And she got caught up in her coverage of the Middle East. It was a passion she acknowledged in the introduction to her 1996 book on Islam, God Has Ninety-Nine Names: “While I have tried to keep an open mind about traditions and cultures that differ from my own, I make no apology for the fact that as a Western woman and an American, I believe firmly in the inherent dignity of the individual and the value of human rights and legal equality for all. In this commitment, I, too, am unapologetically militant.”
King Hussein caught a glimpse of Miller across the room and howled, “Juuuuddddy.” “Kiiiinnnggg,” she responded.
By the late nineties, she was focused largely on the nexus between terrorism and weapons of mass destruction. Her dispatches from the region frequently contained nightmare scenarios. One piece, co-written with William Broad, warned that “a pilotless plane spraying 200 pounds of anthrax near a large city might kill up to a million people—if the winds were right, if no rain fell, if the nozzles did not get clogged, if the particles were the right size, if the population had no vaccinations, and so on.” It might have seemed like a risk too far-fetched to mention, but she felt compelled to mention it. The country at the time seemed to be enjoying the equivalent of that sunny day at the Hilton. The economy was booming, and the biggest problem seemed to be managing prosperity—and a president’s personal failings. “Remember, everyone was obsessed with the White House sex story,” says New Yorker writer Jeffrey Goldberg, who was invited by the paper to join Miller in an investigation unit to examine Al Qaeda. Goldberg found her an impossibly difficult colleague. But he also realized her value. “She happened to be prescient about the rise of the global jihad. And it was her unpleasant hyper-aggressiveness that enabled her to help force a very important story—the possibility of a marriage between WMD proliferators and global jihadists—closer to the top of the agenda.”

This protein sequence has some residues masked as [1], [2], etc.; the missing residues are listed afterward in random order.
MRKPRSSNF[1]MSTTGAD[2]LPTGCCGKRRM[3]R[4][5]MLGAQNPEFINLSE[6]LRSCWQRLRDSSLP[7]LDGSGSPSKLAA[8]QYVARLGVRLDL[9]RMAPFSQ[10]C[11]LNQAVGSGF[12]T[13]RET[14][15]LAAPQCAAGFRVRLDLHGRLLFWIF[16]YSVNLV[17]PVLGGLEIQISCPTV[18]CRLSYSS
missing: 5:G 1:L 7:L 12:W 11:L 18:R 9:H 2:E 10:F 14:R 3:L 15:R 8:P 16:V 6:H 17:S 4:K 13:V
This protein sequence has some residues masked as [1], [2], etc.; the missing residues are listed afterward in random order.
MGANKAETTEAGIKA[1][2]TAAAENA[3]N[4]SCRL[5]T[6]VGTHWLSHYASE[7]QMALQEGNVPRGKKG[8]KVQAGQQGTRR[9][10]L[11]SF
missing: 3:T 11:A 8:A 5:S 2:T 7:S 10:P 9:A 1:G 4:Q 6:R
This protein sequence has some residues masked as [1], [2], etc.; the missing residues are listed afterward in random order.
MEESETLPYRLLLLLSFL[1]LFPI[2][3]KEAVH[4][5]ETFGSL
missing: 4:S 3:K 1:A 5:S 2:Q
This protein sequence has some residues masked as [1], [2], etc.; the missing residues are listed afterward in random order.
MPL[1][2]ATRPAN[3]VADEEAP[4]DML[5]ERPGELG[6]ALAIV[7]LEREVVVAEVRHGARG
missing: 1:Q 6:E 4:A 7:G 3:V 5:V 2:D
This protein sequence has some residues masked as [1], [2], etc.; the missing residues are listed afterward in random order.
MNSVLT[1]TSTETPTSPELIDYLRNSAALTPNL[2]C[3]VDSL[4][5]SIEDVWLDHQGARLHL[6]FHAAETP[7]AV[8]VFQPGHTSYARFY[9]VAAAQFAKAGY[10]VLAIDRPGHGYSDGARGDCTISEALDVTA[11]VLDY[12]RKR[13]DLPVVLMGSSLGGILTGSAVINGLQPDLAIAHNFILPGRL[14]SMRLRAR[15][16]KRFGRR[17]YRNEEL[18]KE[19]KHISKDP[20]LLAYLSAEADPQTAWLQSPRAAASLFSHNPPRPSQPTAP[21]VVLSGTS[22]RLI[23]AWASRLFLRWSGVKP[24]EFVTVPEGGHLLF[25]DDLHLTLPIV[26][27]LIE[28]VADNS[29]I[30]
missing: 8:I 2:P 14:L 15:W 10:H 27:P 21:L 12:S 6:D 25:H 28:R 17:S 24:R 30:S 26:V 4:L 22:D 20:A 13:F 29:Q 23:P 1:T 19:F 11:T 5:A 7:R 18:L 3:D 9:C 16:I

Before September 11, Miller, with her anxieties about anthrax attacks, could seem like Chicken Little; afterward, she seemed more liked Cassandra, the only one who’d been right. And this fact gave her tremendous power at the paper. Eight months before the attacks, she published a piece documenting Al Qaeda’s WMD ambitions—part of a series that later earned her (along with several colleagues) a Pulitzer. Germs, a book about bioterrorism co-written with two Times colleagues, appeared less than a month after the attacks and soon hit the best-seller list. She began making regular appearances on CNN and PBS, becoming a public face of the paper—a celebrity that grimly solidified when she received a hoax letter at her desk containing a white, powdery substance resembling anthrax.